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Remote sleeps on Ireland’s Blasket Islands

If you wish to flee the madding crowds this spring, the Blasket Islands in Ireland are just the ticket

Castaway

PHOTOGRAPHS: GEORGE KARBUS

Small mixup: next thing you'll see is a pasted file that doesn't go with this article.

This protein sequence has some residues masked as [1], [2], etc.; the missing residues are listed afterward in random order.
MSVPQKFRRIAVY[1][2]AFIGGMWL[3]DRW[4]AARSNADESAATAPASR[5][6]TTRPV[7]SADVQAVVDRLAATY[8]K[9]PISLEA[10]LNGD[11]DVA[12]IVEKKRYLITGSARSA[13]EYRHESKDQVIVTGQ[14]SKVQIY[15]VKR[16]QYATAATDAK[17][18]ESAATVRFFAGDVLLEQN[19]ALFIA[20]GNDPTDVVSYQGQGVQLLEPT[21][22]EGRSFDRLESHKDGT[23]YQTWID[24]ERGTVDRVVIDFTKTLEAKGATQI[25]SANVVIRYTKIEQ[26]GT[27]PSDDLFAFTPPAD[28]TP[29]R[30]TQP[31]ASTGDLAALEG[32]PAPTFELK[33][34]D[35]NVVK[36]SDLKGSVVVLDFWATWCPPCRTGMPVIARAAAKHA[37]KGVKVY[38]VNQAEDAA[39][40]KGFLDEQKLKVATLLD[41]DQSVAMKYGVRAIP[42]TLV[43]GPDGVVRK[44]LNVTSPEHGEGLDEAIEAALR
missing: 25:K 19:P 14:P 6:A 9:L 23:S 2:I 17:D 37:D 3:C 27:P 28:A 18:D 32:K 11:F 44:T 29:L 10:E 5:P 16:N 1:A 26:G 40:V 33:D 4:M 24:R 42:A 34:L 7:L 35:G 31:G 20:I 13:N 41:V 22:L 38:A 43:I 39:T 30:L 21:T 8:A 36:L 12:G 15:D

A HALF-DOZEN RUGGED outposts off the tip of the Dingle Peninsula, the Blasket Islands have had no full-time inhabitants since 1953 – except for a few sheep and some shaggy-coated donkeys. Basking sharks join the offshore population from April onwards and boat tours around the islands offer the best chance to spot them, along with seals, puffins, gannets and perhaps the famous Fungie, a bottlenose dolphin who has been a resident mascot of the area since 1984. Most visitors who step onto the islands linger just a few hours, but we recommend forgoing the world and staying a while longer. Among the village ruins on Great Blasket, a handful of cottages offer lodging for anyone willing to do without electricity (from £62). A beautiful sand beach lies just beyond. It’s relatively sheltered from Atlantic waves – though dips in this part of the world are best left to the truly chill-resistant. Steep paths reach the heights of Great Blasket, bringing stirring views of the Irish coast and neighbouring islets, such as jagged Inishnabro (pictured below). After taking in the sunset from Ireland’s most westerly specks of land, guests on Great Blasket can sit down to a campfire dinner then count the stars, away from the trappings of settled life. dingleboattours.com;greatblasketisland.net

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